Train companies persist in skirting the law on consequential loss

Train companies are continuing to provide misleading advice to passengers about their rights to claim for consequential loss, despite the change to the industry terms and conditions,  a Which? investigation has revealed.

After over a year of pressure from Which?, operators agreed changes to the National Rail Conditions of Travel (NRCoT) in March – removing the term that suggested travellers were not entitled to claim for reasonable costs incurred when services are disrupted and it is the train company’s fault.

Under the Consumer Rights Act (CRA) and common law, passengers are entitled to claim for losses when a service is not delivered with reasonable care and skill – for example, having to pay for a taxi when a train breaks down and is cancelled and there is no other way to get home.

But when Which? scrutinised current practices, it found that some train companies were still thumbing their noses at passengers and the regulator – and potentially breaching consumer law – by responding with blanket refusals to consider consequential loss claims. Passengers could be losing out on significant sums of money when forced to make alternative arrangements, despite their legal rights to claim these back from the train company in appropriate circumstances.

The consumer champion made “mystery shop” phone calls to 26 operators, asking if an elderly friend or relative was eligible for compensation when their train – the last of the night – was cancelled and they were forced to pay for a cab.

Almost half (12 out of 26) provided incorrect or inconsistent advice, with the six worst offenders – Cross Country, Grand Central, Greater Anglia, Heathrow Express, ScotRail and Stansted Express – all wrongly telling our secret shoppers they could not make a claim on every call.

The failures by two of the airport link operators (Heathrow Express and Stansted Express) were concerning – they have different terms and conditions to the NRCoT but these Ts&Cs are subject to consumer law and their advice was in stark contrast with another airport link operator, Gatwick Express, whose Passenger Charter states that they will consider any reasonable claim for additional costs incurred because of a delay to one of their services.

When we put our various findings to these companies ScotRail, Greater Anglia, Stansted Express and Grand Central said that they do cover consequential losses, which suggests that their individual staff members are not articulating company policy correctly. Heathrow Express also confirmed that they intend to retrain their staff. Cross Country did not respond to our request for comment.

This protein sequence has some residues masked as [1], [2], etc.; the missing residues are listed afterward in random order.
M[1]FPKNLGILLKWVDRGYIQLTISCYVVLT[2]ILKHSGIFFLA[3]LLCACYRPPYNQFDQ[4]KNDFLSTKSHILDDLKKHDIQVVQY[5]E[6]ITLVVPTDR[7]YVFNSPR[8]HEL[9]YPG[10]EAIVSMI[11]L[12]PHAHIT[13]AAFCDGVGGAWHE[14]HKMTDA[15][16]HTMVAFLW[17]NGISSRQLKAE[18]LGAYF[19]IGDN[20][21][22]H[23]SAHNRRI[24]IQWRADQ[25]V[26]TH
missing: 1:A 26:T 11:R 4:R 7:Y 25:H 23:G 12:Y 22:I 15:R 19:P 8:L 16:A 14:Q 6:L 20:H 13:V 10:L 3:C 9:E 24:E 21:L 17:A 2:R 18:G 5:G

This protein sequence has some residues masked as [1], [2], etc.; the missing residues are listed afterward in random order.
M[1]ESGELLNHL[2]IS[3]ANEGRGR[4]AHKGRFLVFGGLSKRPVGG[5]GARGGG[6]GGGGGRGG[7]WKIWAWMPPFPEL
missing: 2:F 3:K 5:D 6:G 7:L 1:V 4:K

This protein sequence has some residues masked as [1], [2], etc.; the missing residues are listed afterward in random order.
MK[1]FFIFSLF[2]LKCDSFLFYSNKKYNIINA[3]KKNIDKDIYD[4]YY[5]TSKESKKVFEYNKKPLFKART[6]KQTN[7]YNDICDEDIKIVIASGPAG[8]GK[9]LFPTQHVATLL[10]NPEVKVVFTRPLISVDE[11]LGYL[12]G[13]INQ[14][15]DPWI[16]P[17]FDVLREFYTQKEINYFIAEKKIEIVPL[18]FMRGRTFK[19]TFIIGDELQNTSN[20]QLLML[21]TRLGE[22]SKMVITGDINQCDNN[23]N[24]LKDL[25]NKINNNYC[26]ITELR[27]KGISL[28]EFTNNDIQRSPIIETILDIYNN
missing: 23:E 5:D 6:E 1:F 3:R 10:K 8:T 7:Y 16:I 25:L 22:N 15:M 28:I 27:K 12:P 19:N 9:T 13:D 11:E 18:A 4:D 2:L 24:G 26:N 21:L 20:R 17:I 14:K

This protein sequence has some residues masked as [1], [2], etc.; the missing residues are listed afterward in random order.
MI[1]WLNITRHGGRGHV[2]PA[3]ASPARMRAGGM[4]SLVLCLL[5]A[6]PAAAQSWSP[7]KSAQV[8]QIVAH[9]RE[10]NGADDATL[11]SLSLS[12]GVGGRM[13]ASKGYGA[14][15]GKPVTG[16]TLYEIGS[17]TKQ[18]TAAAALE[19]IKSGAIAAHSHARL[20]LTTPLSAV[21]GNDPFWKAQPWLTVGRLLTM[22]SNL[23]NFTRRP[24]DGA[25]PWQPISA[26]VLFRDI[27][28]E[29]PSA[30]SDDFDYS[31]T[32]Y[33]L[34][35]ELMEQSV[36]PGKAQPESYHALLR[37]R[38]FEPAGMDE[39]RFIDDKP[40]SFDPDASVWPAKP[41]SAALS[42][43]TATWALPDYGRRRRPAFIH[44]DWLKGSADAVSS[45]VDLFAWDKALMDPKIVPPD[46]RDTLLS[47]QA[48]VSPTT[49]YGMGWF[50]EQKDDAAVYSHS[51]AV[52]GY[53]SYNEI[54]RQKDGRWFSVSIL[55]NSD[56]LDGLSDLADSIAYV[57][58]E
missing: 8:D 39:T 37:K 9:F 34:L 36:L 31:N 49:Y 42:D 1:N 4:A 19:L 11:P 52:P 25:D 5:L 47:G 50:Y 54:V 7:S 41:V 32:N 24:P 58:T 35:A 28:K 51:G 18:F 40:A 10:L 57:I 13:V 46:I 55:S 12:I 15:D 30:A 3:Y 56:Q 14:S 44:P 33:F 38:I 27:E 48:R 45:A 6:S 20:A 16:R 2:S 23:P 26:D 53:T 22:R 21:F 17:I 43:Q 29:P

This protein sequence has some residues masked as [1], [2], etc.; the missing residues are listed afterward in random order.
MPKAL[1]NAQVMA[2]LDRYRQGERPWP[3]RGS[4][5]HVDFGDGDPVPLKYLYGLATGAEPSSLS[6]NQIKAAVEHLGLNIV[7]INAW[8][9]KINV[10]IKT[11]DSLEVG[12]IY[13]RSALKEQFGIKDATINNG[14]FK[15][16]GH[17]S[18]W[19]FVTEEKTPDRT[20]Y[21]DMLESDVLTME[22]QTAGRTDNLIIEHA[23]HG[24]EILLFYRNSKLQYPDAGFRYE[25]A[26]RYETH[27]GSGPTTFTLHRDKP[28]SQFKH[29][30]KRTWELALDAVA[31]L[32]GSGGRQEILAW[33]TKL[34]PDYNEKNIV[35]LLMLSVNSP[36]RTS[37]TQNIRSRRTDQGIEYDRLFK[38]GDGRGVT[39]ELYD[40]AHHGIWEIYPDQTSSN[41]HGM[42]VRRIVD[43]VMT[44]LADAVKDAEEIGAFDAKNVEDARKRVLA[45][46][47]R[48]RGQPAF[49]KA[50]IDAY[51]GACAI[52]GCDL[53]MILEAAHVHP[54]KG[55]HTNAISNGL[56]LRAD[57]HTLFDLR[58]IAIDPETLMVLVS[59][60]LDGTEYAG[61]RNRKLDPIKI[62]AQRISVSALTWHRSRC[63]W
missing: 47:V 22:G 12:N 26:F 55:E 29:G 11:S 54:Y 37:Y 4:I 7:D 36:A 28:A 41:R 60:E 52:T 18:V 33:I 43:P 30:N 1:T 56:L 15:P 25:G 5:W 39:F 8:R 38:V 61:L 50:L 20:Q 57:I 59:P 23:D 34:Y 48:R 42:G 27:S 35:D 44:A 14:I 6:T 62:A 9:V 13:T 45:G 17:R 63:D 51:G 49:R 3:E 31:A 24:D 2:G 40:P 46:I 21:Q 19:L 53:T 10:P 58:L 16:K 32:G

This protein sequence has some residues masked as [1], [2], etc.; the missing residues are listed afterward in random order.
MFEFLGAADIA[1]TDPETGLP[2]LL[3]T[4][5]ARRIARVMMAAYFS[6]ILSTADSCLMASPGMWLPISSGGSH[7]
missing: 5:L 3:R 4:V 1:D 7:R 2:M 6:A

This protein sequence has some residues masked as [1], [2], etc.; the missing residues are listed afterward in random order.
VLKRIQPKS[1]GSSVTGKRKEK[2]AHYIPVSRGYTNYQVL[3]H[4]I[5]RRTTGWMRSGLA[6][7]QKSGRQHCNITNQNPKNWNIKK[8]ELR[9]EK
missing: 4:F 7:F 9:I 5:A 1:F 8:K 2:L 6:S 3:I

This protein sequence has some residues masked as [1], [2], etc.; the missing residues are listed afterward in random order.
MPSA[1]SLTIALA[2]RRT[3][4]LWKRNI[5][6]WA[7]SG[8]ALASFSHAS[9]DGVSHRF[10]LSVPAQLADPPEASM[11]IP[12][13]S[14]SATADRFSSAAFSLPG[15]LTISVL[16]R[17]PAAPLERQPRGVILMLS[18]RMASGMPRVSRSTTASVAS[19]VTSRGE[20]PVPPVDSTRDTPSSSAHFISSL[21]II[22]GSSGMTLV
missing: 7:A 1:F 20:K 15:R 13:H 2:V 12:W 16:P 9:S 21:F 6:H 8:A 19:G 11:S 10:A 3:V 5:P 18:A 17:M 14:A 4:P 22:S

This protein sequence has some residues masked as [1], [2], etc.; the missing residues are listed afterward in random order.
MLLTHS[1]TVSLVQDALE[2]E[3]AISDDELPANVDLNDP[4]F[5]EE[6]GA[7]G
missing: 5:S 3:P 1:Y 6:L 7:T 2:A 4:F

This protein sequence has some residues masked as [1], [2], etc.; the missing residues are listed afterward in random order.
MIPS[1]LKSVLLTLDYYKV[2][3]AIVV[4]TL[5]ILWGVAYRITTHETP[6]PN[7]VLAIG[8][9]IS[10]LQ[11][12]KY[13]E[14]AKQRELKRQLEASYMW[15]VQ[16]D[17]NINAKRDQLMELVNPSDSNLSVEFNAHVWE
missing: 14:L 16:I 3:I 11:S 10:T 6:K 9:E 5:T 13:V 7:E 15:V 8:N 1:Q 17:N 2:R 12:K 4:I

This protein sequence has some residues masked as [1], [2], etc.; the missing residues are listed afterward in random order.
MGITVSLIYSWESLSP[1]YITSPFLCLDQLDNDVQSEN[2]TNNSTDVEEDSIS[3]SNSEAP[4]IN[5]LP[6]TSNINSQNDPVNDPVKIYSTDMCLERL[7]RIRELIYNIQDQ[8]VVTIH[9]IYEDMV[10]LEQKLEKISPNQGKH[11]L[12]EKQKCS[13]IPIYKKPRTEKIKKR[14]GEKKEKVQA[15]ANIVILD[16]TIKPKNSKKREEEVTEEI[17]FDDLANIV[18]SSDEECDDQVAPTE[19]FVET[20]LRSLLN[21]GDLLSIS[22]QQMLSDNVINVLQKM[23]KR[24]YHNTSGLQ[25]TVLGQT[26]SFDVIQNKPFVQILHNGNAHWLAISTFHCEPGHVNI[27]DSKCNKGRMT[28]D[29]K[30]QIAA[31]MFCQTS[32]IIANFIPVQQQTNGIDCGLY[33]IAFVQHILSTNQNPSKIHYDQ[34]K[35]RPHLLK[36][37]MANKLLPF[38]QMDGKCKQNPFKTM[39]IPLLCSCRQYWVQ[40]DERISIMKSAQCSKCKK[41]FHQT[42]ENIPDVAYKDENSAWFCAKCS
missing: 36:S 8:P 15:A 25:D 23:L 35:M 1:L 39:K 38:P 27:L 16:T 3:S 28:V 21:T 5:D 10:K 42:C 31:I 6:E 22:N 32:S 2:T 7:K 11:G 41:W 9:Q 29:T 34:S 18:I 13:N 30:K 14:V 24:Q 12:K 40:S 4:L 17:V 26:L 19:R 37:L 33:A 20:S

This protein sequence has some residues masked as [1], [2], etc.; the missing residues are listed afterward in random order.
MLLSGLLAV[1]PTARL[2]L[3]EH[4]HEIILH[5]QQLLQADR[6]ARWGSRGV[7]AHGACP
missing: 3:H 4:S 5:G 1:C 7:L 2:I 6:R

There were six companies which were inconsistent – Arriva Wales, Chiltern, Southeastern, Thameslink/Great Northern, Virgin West Coast and West Midlands fared slightly better than the worst offenders, but while the advice was not always inaccurate, it was inconsistent and articulated poorly.

There was some positive news, as Which? found 13 out of 26 train companies were giving good advice over the phone, an improvement on a similar survey carried out before the (NRCoT) changes that found only five giving the correct information.

Which? also analysed 26 train company websites and found 18 out of 26 failing to provide good enough information to customers about their rights to claim for consequential loss, with most simply failing to provide any information about when they would consider a claim.

Only 8 out of 26 train companies were showing elements of good practice on their websites, using phrases like “we will consider any reasonable claim for additional costs” or “we will consider each claim made to us on its merits”.

We found that five of them – East Midlands, Great Western Railway, Heathrow Express, Hull Trains and Stansted Express – were still providing misleading advice about consequential loss to customers on their websites or passenger charters by making blanket statements that they were not liable for consequential loss, or that any consequential losses should be claimed on passengers’ travel insurance . While Merseyrail, Southwestern and Southeastern also demonstrated bad practice by saying that claims would only be considered “under exceptional circumstances”.

Great Western, Heathrow Express and East Midlands have now updated their online information as a result of our investigation and Hull Trains have said they are reviewing their Passengers’ Charter.

Amid the current timetable scandal, the findings are another indictment against train companies failing to act in the best interests of their customers – even after reaching an agreement with the regulator on their terms and conditions to clean up their act.

The rail regulator (the Office of Road and Rail) must now step in and take enforcement action against companies that persist in misleading customers on consequential loss – and train operating companies must start to advise and process passengers’ claims fairly.

Which? is also asking for evidence from passengers who have been let down by their train service – whether by struggling to claim compensation or having their lives turned upside down by chaotic timetable changes and driver shortages. To share a story with Which? please visit www.which.co.uk/trainpain.

Alex Hayman, Which? Managing Director of Public Markets, said: